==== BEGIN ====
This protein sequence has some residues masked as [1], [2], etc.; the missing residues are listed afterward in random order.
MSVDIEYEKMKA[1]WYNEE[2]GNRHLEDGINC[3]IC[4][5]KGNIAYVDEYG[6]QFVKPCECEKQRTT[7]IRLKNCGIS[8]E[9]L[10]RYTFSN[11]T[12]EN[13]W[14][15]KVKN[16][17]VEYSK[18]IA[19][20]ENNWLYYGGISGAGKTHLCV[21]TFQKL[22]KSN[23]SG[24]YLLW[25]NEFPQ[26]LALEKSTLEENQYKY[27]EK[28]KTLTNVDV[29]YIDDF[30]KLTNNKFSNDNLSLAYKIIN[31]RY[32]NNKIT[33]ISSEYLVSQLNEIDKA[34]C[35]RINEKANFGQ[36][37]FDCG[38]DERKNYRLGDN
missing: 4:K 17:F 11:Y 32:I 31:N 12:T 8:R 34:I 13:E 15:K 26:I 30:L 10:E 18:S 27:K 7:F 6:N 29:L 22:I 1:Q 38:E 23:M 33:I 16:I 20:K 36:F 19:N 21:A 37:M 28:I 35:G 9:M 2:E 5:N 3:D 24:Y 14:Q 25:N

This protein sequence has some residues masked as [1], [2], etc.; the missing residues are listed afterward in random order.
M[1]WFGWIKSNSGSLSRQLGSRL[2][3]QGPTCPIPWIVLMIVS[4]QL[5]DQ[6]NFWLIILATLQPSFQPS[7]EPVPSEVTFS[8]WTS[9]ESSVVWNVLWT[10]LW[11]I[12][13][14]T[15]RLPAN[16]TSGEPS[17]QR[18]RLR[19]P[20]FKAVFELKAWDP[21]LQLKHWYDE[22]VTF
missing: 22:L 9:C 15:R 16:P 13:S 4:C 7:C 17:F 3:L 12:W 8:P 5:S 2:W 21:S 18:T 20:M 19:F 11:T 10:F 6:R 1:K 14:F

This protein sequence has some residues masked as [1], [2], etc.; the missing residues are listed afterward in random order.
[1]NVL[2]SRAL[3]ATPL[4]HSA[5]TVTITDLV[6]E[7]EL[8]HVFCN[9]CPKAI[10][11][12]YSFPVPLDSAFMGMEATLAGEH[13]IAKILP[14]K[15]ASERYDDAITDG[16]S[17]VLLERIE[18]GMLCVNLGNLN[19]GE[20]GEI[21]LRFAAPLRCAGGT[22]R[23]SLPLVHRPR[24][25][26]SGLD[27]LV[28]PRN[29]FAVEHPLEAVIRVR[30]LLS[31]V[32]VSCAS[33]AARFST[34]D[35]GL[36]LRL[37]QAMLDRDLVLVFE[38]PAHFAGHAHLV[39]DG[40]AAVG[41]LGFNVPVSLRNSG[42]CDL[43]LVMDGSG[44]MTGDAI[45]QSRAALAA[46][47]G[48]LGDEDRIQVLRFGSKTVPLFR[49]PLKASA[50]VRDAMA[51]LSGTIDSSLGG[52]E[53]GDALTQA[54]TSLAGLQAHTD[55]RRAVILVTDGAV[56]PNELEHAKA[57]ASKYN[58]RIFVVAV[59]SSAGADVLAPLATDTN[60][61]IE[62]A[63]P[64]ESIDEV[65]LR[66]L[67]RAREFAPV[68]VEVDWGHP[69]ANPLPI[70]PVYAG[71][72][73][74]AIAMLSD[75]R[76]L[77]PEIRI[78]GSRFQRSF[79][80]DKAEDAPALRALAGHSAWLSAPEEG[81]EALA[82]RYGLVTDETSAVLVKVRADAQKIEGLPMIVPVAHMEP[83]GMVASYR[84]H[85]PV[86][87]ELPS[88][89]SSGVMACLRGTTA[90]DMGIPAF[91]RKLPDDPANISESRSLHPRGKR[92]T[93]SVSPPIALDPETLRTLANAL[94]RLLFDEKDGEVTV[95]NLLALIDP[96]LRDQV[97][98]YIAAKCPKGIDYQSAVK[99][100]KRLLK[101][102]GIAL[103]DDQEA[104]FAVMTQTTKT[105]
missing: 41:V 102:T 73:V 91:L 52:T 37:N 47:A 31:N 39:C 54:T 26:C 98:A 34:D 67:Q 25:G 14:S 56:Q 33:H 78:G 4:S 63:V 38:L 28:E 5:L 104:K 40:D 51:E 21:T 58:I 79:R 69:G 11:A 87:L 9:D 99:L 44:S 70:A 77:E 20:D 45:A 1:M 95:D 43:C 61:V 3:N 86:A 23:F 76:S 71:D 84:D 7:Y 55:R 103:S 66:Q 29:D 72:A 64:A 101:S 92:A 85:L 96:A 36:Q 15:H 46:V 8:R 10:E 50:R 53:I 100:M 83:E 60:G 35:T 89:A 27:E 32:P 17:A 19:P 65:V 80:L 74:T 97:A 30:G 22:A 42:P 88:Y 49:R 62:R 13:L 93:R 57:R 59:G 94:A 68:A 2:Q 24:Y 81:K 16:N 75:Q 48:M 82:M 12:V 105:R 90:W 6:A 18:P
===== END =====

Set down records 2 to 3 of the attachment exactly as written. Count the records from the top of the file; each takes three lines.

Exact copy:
This protein sequence has some residues masked as [1], [2], etc.; the missing residues are listed afterward in random order.
M[1]WFGWIKSNSGSLSRQLGSRL[2][3]QGPTCPIPWIVLMIVS[4]QL[5]DQ[6]NFWLIILATLQPSFQPS[7]EPVPSEVTFS[8]WTS[9]ESSVVWNVLWT[10]LW[11]I[12][13][14]T[15]RLPAN[16]TSGEPS[17]QR[18]RLR[19]P[20]FKAVFELKAWDP[21]LQLKHWYDE[22]VTF
missing: 22:L 9:C 15:R 16:P 13:S 4:C 7:C 17:F 3:L 12:W 8:P 5:S 2:W 21:S 18:T 20:M 19:F 11:T 10:F 6:R 1:K 14:F

This protein sequence has some residues masked as [1], [2], etc.; the missing residues are listed afterward in random order.
[1]NVL[2]SRAL[3]ATPL[4]HSA[5]TVTITDLV[6]E[7]EL[8]HVFCN[9]CPKAI[10][11][12]YSFPVPLDSAFMGMEATLAGEH[13]IAKILP[14]K[15]ASERYDDAITDG[16]S[17]VLLERIE[18]GMLCVNLGNLN[19]GE[20]GEI[21]LRFAAPLRCAGGT[22]R[23]SLPLVHRPR[24][25][26]SGLD[27]LV[28]PRN[29]FAVEHPLEAVIRVR[30]LLS[31]V[32]VSCAS[33]AARFST[34]D[35]GL[36]LRL[37]QAMLDRDLVLVFE[38]PAHFAGHAHLV[39]DG[40]AAVG[41]LGFNVPVSLRNSG[42]CDL[43]LVMDGSG[44]MTGDAI[45]QSRAALAA[46][47]G[48]LGDEDRIQVLRFGSKTVPLFR[49]PLKASA[50]VRDAMA[51]LSGTIDSSLGG[52]E[53]GDALTQA[54]TSLAGLQAHTD[55]RRAVILVTDGAV[56]PNELEHAKA[57]ASKYN[58]RIFVVAV[59]SSAGADVLAPLATDTN[60][61]IE[62]A[63]P[64]ESIDEV[65]LR[66]L[67]RAREFAPV[68]VEVDWGHP[69]ANPLPI[70]PVYAG[71][72][73][74]AIAMLSD[75]R[76]L[77]PEIRI[78]GSRFQRSF[79][80]DKAEDAPALRALAGHSAWLSAPEEG[81]EALA[82]RYGLVTDETSAVLVKVRADAQKIEGLPMIVPVAHMEP[83]GMVASYR[84]H[85]PV[86][87]ELPS[88][89]SSGVMACLRGTTA[90]DMGIPAF[91]RKLPDDPANISESRSLHPRGKR[92]T[93]SVSPPIALDPETLRTLANAL[94]RLLFDEKDGEVTV[95]NLLALIDP[96]LRDQV[97][98]YIAAKCPKGIDYQSAVK[99][100]KRLLK[101][102]GIAL[103]DDQEA[104]FAVMTQTTKT[105]
missing: 41:V 102:T 73:V 91:L 52:T 37:N 47:A 31:N 39:C 54:T 26:C 98:A 34:D 67:Q 25:G 14:S 56:Q 33:H 78:G 4:S 63:V 38:L 28:E 5:L 104:K 40:D 51:E 21:T 58:I 79:R 69:G 11:A 87:L 9:D 99:L 44:S 70:A 77:E 20:D 45:A 1:M 95:D 43:C 61:V 3:N 86:A 23:F 76:S 71:D 84:D 7:Y 55:R 103:S 66:Q 29:D 72:A 64:A 101:S 92:A 85:L 96:A 36:Q 15:H 46:V 8:R 10:E 50:R 53:I 100:M 83:E 60:G 35:T 89:A 27:E 32:P 17:A 19:P 65:V 80:L 74:T 97:A 30:G 22:A 42:P 88:Y 49:R 62:R 13:L 93:R 57:R 59:G 94:A 68:A 2:Q 24:Y 81:K 16:N 75:Q 48:M 82:M 12:V 105:R 90:W 6:A 18:P